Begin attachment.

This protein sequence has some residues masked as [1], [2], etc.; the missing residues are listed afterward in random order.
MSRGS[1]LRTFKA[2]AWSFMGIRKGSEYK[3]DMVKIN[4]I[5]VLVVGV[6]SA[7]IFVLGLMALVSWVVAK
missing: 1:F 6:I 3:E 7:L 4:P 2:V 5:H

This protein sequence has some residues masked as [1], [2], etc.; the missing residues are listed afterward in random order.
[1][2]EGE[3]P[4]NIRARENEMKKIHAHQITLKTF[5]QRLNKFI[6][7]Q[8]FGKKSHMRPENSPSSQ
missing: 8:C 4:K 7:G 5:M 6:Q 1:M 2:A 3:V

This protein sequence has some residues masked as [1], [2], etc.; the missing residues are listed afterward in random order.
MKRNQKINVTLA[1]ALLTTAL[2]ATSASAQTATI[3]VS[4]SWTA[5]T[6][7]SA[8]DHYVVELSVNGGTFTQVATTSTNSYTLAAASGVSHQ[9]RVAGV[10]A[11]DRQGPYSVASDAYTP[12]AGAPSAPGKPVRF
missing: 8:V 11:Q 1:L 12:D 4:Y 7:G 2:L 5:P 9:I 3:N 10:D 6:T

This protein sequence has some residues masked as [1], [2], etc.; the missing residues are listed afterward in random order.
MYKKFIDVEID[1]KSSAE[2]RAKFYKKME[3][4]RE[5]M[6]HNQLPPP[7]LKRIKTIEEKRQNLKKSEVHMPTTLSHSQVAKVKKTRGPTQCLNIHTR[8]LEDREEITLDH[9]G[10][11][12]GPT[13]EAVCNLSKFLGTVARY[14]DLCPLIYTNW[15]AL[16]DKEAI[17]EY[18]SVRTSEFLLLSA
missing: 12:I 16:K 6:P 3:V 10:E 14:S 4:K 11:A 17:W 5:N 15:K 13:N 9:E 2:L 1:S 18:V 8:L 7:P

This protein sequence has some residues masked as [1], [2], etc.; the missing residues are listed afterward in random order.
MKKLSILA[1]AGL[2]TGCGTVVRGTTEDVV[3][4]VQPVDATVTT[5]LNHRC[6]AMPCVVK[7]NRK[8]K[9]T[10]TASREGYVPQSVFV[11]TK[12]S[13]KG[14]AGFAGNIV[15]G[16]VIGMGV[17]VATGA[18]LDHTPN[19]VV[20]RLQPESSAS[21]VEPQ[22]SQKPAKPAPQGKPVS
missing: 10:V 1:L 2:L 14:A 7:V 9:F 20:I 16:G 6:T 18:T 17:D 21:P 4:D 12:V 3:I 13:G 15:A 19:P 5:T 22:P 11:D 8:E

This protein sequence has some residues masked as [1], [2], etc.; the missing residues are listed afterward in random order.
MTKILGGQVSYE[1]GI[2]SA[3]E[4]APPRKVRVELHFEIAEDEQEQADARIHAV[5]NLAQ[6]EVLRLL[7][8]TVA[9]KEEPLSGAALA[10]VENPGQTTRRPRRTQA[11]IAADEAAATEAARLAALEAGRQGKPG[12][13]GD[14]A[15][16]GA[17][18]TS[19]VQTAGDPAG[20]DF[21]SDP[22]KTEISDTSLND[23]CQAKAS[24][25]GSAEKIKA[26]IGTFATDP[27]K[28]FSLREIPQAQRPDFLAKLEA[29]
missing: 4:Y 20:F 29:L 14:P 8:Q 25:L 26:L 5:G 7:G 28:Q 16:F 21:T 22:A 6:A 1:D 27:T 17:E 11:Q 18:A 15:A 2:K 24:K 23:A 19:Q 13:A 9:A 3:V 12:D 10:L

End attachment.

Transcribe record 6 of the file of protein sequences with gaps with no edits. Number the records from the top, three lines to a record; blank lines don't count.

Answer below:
This protein sequence has some residues masked as [1], [2], etc.; the missing residues are listed afterward in random order.
MTKILGGQVSYE[1]GI[2]SA[3]E[4]APPRKVRVELHFEIAEDEQEQADARIHAV[5]NLAQ[6]EVLRLL[7][8]TVA[9]KEEPLSGAALA[10]VENPGQTTRRPRRTQA[11]IAADEAAATEAARLAALEAGRQGKPG[12][13]GD[14]A[15][16]GA[17][18]TS[19]VQTAGDPAG[20]DF[21]SDP[22]KTEISDTSLND[23]CQAKAS[24][25]GSAEKIKA[26]IGTFATDP[27]K[28]FSLREIPQAQRPDFLAKLEA[29]
missing: 4:Y 20:F 29:L 14:P 8:Q 25:L 26:L 5:G 7:G 28:Q 16:F 21:T 22:A 6:A 1:D 27:T 17:E 11:Q 18:A 15:A 2:K 24:K 23:A 19:Q 13:A 9:A 3:V 12:D 10:L